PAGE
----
Taking Stock / Outside a Small Circle of Friends

The NIS 33 million Bank Hapoalim CEO Zvi Ziv received in 2005, and the NIS 23 million the bank's chairman Shlomo Nehama took, managed to shake the Israeli public out of its apathy.

The daylight robbery of executive pay did not begin in 2005; it has been steadily rising for 20 years. What drove the Israeli public crazy is the combination of two factors: gigantic figures, of a magnitude never seen before, and the fact that the payer is a big bank.

As long as the gigantic salaries were confined to companies nobody really understood (neither what they sell nor how they make their money), the whole thing began and ended with a headline in the daily paper. But when the company in question is a big bank, every Israeli sees clearly the connection between the interest and fees he pays and the fat-cat salaries of the bank managers.

Interim Prime Minister Ehud Olmert sniffed the wind and leaped at the opportunity. Leaks over the weekend had it that Olmert is considering limiting executive pay at publicly traded companies.

Here is our prediction: The storm will die down and no caps will be slapped on executive pay at these companies. Very quickly, it will become apparent that there is no practical way to limit pay in a free market, and in any case, it's senseless to artificially distinguish between executive pay and the profits the owners of these companies rake in.

Anybody contemplating a law limiting such pay would immediately collide with some very hard questions. Can wages and stock option allocations be limited at high-tech companies? Probably not: they are part of the global economy. Can the law distinguish between high-tech companies and financial ones? Almost certainly not.

Say one manages to formulate a clever law that limits pay at publicly traded companies through imposing additional tax on giant salaries. How long would it take the fat cats to organize gigantic options plans with lowered tax?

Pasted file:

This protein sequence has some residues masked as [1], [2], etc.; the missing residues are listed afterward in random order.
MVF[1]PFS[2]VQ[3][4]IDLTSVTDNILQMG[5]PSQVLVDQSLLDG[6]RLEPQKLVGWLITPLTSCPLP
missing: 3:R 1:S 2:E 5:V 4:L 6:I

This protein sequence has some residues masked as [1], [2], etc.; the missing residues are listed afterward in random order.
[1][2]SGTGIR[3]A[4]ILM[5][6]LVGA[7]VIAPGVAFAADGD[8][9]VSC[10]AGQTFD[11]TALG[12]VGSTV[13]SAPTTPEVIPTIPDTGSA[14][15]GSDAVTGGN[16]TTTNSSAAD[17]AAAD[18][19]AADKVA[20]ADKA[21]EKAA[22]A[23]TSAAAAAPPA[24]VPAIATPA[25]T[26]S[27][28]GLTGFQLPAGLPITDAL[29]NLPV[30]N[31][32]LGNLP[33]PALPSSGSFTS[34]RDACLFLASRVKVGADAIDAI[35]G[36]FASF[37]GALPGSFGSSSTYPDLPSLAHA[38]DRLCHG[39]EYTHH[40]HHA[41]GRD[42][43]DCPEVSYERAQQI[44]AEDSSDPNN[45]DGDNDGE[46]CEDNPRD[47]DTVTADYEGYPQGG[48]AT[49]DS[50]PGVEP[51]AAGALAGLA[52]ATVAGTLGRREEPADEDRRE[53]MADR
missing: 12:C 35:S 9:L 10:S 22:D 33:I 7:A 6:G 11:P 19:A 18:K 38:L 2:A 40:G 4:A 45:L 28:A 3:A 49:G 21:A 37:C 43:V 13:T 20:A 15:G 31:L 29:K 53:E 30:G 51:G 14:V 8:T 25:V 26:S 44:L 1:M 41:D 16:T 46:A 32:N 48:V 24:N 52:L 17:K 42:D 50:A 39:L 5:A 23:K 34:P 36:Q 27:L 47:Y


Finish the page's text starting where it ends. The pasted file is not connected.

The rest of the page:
Regarding Bank Hapoalim itself, by the way, we predict wages there will decline in the years to come, but for a far more prosaic reason. Now that chairman Shlomo Nehama has sold his shares in Hapoalim (which he had held via Arison Investments) to Shari Arison for NIS 700-800 million in cash, his appetite for creamy salaries is going to be diminished.

Big money and hired help

Not only will the big money sate Nehama's appetite for limits on salaries, but it may even change his view of the world. With big money, he can invest and own other businesses - and will start thinking like a corporate owner: Profits from companies should benefit their founders and investors who risk their money, not the hired help.

However, at the other banks and among most employees on salary, appetites grew keener in the last year, after they saw how much Shlomo and Zvika were making. At Bank Discount yesterday, they admitted that the impetus behind the enormous stock options plan for the top brass had been "what Eli Yones got at Bank Mizrahi."

If Olmert really wants to tackle the mechanism by which the free market massively transfers wealth from the public to a handful of fat cats, he should have a chat with some of his best friends. They will explain that the media ruckus regarding executive pay is a wonderful smoke screen behind which hide the real mechanisms shifting money from the many to the few.